Male infertility: all possible causes

According to the WHO, when a couple fails to have children, in one in three cases the male is to blame. Here are the causes and some tips on how to solve them.

Eight out of ten Italians have never visited a urologist. 95 percent of them say they “have no problems.” And if more than 40 percent of girls under twenty have already been to the gynecologist, less than 5 percent of peers have been to the corresponding male specialist.

Unfortunately, there are often problems. And if once they were often identified at the visit for military service, today it is more frequent that they are discovered years later: when the couple is looking for a child who does not arrive.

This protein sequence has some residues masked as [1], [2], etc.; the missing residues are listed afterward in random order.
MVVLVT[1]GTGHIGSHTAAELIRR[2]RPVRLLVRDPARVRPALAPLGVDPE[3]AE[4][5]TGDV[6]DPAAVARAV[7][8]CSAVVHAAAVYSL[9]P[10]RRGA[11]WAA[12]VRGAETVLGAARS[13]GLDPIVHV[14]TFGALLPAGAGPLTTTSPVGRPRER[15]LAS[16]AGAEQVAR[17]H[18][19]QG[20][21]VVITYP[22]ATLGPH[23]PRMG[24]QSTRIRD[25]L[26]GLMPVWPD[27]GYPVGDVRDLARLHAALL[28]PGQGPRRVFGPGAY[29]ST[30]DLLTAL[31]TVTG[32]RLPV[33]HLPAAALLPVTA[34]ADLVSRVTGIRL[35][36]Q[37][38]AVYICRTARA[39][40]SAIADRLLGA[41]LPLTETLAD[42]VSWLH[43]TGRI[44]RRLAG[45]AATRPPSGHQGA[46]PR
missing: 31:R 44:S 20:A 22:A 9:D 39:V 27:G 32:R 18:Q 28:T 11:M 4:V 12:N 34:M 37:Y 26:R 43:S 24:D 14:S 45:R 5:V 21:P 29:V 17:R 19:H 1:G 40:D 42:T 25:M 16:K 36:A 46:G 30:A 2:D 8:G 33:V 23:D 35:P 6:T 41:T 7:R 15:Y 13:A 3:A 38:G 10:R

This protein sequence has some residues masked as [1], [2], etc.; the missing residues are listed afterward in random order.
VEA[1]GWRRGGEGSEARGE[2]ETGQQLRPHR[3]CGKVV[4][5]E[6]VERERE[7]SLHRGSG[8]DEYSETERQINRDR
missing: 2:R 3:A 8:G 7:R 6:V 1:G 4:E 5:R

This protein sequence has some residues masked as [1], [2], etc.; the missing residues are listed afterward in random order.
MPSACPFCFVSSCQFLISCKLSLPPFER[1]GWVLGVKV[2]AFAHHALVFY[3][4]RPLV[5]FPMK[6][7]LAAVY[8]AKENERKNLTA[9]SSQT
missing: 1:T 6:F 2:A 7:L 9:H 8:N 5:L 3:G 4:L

Male infertility can in fact also be caused by silent or too long neglected pathologies, which an andrological examination could have identified and resolved early.

In one case on between the fault is man’s

We speak of infertility when conception does not occur after at least 12 months of regular unprotected intercourse.

It represents a problem with a strong social impact: according to the World Health Organization in industrialized countries about 10-20% of couples suffer from fertility problems, and in at least 35% of cases it is the man who has a reduced reproductive capacity.

Infertility is distinguished from sterility, which is ascertained when there is a total absence (azoospermia) or drastically insufficient (crypto-azoospermia) of sperm in the seminal fluid or when there is no ejaculation (aspermia) or the spermatozoa present in the seminal fluid are not viable.

The causes of infertility can be different: air pollution, an incorrect and unbalanced diet, use of certain drugs, smoking, alcohol abuse, psychophysical stress, risky sexual behaviors and other pathophysiological factors.